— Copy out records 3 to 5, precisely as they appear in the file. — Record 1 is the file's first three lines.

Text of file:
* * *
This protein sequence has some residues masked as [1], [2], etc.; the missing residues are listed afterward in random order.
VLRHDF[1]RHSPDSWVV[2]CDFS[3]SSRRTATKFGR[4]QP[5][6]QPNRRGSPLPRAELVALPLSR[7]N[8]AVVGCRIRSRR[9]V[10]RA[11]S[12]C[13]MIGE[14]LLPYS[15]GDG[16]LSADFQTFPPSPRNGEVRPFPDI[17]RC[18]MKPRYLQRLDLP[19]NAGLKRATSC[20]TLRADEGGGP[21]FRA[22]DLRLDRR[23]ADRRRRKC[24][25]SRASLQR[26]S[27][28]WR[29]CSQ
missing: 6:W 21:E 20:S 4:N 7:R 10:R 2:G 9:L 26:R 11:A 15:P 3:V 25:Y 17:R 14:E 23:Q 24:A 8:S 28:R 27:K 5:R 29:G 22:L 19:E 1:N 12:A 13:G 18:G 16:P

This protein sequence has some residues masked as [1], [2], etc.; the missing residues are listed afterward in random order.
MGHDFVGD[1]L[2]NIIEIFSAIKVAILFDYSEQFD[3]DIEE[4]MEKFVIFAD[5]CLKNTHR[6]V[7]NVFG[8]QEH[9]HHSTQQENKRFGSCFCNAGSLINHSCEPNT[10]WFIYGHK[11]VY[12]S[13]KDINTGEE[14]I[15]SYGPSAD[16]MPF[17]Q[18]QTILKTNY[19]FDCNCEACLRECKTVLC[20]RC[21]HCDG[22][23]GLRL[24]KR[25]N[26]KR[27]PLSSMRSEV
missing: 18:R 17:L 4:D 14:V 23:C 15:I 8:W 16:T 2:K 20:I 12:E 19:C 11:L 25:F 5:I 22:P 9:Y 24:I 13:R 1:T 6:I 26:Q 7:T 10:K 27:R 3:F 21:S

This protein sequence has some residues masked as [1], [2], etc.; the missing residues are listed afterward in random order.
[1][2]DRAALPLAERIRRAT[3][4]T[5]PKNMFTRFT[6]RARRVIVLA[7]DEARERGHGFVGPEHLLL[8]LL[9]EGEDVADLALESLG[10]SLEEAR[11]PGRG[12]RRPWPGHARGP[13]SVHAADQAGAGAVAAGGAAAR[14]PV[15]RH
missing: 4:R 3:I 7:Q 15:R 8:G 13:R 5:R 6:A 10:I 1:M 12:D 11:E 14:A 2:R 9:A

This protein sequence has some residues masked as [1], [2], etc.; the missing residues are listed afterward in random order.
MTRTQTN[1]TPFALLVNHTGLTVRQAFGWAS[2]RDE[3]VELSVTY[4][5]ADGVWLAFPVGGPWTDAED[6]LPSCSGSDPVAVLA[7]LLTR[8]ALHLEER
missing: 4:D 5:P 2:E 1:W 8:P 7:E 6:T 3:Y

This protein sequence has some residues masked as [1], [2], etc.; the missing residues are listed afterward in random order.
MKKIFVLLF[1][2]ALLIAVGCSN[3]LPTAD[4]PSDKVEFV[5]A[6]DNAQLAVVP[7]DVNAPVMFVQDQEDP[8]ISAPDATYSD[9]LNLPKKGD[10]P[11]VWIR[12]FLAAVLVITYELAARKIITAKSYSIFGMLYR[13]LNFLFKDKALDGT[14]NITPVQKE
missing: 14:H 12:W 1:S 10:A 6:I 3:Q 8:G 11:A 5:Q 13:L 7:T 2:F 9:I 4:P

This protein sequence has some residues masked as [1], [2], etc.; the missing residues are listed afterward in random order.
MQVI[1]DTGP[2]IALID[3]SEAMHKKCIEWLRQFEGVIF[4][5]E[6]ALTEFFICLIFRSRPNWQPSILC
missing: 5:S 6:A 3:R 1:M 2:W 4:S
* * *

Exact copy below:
This protein sequence has some residues masked as [1], [2], etc.; the missing residues are listed afterward in random order.
[1][2]DRAALPLAERIRRAT[3][4]T[5]PKNMFTRFT[6]RARRVIVLA[7]DEARERGHGFVGPEHLLL[8]LL[9]EGEDVADLALESLG[10]SLEEAR[11]PGRG[12]RRPWPGHARGP[13]SVHAADQAGAGAVAAGGAAAR[14]PV[15]RH
missing: 4:R 3:I 7:Q 15:R 8:G 13:R 5:R 6:A 10:I 1:M 12:D 11:E 14:A 2:R 9:A

This protein sequence has some residues masked as [1], [2], etc.; the missing residues are listed afterward in random order.
MTRTQTN[1]TPFALLVNHTGLTVRQAFGWAS[2]RDE[3]VELSVTY[4][5]ADGVWLAFPVGGPWTDAED[6]LPSCSGSDPVAVLA[7]LLTR[8]ALHLEER
missing: 4:D 5:P 2:E 1:W 8:P 7:E 6:T 3:Y

This protein sequence has some residues masked as [1], [2], etc.; the missing residues are listed afterward in random order.
MKKIFVLLF[1][2]ALLIAVGCSN[3]LPTAD[4]PSDKVEFV[5]A[6]DNAQLAVVP[7]DVNAPVMFVQDQEDP[8]ISAPDATYSD[9]LNLPKKGD[10]P[11]VWIR[12]FLAAVLVITYELAARKIITAKSYSIFGMLYR[13]LNFLFKDKALDGT[14]NITPVQKE
missing: 14:H 12:W 1:S 10:A 6:I 3:Q 8:G 11:A 5:Q 13:L 7:T 2:F 9:I 4:P